You have a gold mine of research experience to share so why not give us your 3 favorite routers by specific model number? (And which ones to avoid by specific model number. )

    I want to run my new Maestro when it arrives, not waste time replicating your tedious research. Be brave Steve! Go ahead tell us.

    TNX. -Dave.
  • Clay N9IOClay N9IO Clay N9IO Member ✭✭
    edited December 2016
    Me too, Asus makes a great router. Dual band is great.
  • DrTeethDrTeeth Member ✭✭
    edited August 2016
    A good plus with the Asus router is that one can use both 2.4 and 5GHz bands at the same time. Another big plus is the good range of third party firmwares.
  • Tim - W4TMETim - W4TME Administrator, FlexRadio Employee admin
    edited December 2016
    You have a gold mine of research experience to share so why not give us your 3 favorite routers by specific model number? (And which ones to avoid by specific model number. ) 

    Please refer to Steve's post above:
    I hesitate to recommend specific routers.  For my own use, I go to PC Magazine and those type places and read their reviews to make up my mind.  I recently had to buy one in a pinch at a local big-box retailer and I just looked up everything they had in the store online for reviews and saw that a couple they had were "no-nos" according to the reviews.  I bought one that got 4.5 stars in a PC Mag review and it performed flawlessly.

  • Dave - W6OVPDave - W6OVP Member ✭✭
    edited December 2016
    >Please refer to Steve's post above:

    C'mon, Tim. That why I wrote "I don't want to know how the clock works, I just want to know what time it is?"

    What is so complicated about this? This is not a school assignment --- I don't want to know where to go for more information. Just make some recommendations with a simple caveat and move on...
  • Norm - W7CKNorm - W7CK Member ✭✭
    edited December 2016
    I have a few of the really old Linksys WRT54G wireless routers all of which are running the Tomato software.  I know these things are old, but I love them.  I've picked several of them up over the years for between $5 and $10.  Other than me accidentally bricking one of the routers a few years ago while changing the OS over to Tomato, I've never had one single failure.

    I regularly use a laptop from my garage and various other places in the house to access my 6700 with no problems at all.  I normally have 1-2 panadapters and 2-3 slices open at the same time and still no problems. For my eyesight the screen is just a tad too small for anything more than 2 panadapters.  I use a LG wireless headset for communications while using the laptop.  I've heard bluetooth can interfere with 2.4Ghz wifi, but I haven't seen that either.  My house isn't very large so for the most part I'm usually not more than say 60-80 feet from my access point.  The only time I have had trouble is when my wife gets on her tablet via wifi and starts playing some youtube video.....   Since she doesn't get on very often, I usually let her win and have at it for a while.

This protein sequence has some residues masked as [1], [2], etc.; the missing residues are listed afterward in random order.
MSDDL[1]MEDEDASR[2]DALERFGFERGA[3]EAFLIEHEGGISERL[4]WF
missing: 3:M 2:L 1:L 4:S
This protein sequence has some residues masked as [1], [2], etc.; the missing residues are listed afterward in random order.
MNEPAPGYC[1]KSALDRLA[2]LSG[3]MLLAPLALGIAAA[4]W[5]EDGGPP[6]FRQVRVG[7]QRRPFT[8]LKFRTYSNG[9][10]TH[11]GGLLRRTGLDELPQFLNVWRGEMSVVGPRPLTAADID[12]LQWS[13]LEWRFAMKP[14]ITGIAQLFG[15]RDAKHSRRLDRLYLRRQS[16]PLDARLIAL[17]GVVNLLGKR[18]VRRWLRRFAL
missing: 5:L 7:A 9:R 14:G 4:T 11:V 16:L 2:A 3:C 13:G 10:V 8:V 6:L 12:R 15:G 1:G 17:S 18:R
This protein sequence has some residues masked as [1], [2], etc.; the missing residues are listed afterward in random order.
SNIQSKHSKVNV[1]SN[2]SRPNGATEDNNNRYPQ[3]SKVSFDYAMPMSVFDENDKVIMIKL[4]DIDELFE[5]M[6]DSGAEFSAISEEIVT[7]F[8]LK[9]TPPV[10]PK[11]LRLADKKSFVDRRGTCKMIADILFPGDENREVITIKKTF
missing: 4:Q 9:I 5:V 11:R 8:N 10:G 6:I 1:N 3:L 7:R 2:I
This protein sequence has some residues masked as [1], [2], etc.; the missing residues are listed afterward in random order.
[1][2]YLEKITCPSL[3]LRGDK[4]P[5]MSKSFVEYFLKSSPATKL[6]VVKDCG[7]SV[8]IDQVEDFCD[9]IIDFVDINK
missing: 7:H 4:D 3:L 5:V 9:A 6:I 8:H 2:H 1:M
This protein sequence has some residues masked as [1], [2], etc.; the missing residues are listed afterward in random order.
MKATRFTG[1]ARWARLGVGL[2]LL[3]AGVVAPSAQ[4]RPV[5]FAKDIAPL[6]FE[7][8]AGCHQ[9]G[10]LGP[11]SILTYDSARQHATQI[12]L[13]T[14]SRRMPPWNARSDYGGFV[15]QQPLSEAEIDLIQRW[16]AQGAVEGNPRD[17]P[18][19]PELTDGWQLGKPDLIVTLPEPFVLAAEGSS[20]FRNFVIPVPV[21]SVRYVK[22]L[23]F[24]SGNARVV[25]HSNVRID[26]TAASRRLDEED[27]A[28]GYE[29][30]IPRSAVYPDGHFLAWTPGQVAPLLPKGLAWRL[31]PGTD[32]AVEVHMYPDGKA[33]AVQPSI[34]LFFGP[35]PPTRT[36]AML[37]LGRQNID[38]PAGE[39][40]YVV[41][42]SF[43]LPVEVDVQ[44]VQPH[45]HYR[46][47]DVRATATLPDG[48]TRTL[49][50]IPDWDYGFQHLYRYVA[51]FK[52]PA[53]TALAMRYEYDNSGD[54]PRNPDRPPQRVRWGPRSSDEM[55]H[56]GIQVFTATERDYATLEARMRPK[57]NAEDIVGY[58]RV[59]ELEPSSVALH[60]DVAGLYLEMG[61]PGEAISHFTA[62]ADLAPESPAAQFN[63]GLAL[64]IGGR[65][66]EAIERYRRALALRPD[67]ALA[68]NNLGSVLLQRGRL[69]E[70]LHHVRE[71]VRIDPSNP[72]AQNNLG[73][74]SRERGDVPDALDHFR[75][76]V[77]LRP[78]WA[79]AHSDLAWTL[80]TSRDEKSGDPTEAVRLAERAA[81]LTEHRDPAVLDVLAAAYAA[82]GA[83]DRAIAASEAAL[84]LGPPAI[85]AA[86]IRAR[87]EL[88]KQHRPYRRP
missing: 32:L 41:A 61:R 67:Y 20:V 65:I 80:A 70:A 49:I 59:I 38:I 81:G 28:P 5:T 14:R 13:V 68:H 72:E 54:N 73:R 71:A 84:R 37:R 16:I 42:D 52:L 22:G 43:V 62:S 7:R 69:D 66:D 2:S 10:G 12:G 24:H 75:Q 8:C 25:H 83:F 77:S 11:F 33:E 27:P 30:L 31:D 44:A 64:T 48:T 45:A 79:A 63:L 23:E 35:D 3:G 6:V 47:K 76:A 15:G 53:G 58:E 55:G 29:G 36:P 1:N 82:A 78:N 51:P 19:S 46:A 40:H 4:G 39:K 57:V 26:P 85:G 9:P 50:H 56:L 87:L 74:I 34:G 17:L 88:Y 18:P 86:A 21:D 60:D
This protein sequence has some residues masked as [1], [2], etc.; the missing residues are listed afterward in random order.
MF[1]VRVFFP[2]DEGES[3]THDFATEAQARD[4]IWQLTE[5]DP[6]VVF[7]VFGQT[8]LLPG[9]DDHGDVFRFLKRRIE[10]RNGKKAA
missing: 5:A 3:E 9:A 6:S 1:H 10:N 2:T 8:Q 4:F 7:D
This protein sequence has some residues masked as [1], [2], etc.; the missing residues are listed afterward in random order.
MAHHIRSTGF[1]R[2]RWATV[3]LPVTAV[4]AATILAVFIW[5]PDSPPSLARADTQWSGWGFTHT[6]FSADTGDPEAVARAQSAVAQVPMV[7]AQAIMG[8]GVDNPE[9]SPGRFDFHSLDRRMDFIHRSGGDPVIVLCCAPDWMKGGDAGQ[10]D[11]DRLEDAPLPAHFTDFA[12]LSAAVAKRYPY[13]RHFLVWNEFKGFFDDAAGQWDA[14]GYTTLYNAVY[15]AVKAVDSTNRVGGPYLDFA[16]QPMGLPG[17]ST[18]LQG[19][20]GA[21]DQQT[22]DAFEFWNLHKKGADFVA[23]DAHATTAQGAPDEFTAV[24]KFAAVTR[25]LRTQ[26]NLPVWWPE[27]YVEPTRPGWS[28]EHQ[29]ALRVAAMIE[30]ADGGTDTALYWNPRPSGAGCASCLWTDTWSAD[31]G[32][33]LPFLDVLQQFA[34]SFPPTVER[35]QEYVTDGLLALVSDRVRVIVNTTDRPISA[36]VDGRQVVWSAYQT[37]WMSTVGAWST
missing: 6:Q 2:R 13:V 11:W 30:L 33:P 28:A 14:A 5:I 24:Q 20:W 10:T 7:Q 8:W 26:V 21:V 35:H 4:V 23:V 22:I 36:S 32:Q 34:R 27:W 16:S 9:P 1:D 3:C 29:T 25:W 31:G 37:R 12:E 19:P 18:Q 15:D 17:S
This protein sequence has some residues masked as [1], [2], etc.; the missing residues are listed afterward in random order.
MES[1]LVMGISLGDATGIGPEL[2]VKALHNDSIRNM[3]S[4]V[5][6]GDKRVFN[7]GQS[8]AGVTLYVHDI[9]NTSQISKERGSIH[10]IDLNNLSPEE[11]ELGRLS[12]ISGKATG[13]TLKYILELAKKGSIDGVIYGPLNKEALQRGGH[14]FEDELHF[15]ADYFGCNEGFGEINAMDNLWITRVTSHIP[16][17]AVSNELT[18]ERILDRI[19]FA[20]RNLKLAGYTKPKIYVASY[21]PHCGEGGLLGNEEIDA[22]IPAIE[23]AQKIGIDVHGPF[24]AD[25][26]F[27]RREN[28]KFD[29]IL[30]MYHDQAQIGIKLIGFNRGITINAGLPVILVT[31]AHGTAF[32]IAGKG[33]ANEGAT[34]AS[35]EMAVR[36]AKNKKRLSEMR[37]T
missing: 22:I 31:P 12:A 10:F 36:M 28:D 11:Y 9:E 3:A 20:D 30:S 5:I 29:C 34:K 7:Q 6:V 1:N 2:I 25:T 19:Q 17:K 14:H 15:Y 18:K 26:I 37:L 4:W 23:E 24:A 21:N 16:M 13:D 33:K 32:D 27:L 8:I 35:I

As far as latency goes, I do experience it, but it isn't all that bad. It is especially noticeable when I'm on a net or talking with a group of friends.  I have a tendency to double with others because I don't immediately hear someone transmitting due to the latency and I occasionally will talk over top of them.

    From what I'm hearing though, my old Linksys routers may not work very well with the Maestro.  I'm going to wait and see.  I have several of these old routers and I can't tell you how happy I've been with them.  The ones marked with V1 thru V3 have plenty of on-board memory, you can run full blown VPN thru them and with the Tomato firmware, you have a lot of control over the configuration parameters.

    I recently set one up for use in my camper.  I haven't tried it out yet but the idea was to put the Flex in the back and tucked out of the way.  Then use the Maestro from anywhere I have wifi back to my Linksys router.  I'm hoping to be able to sit out under the awning in the shade and play radio!  We do a lot of dry camping so I've put solar panels on the roof and run everything off of 12v dc.  No noise at all from anything.  The low low noise floor while out boon docking is pretty amazing.

    Got to go - 6 meters is open again today!
  • DrTeethDrTeeth Member ✭✭
    edited August 2016
    Can you imagine the probs Flex would get into if they recommended a router and a customer had problems with it? They ain't going down that road I'm sure.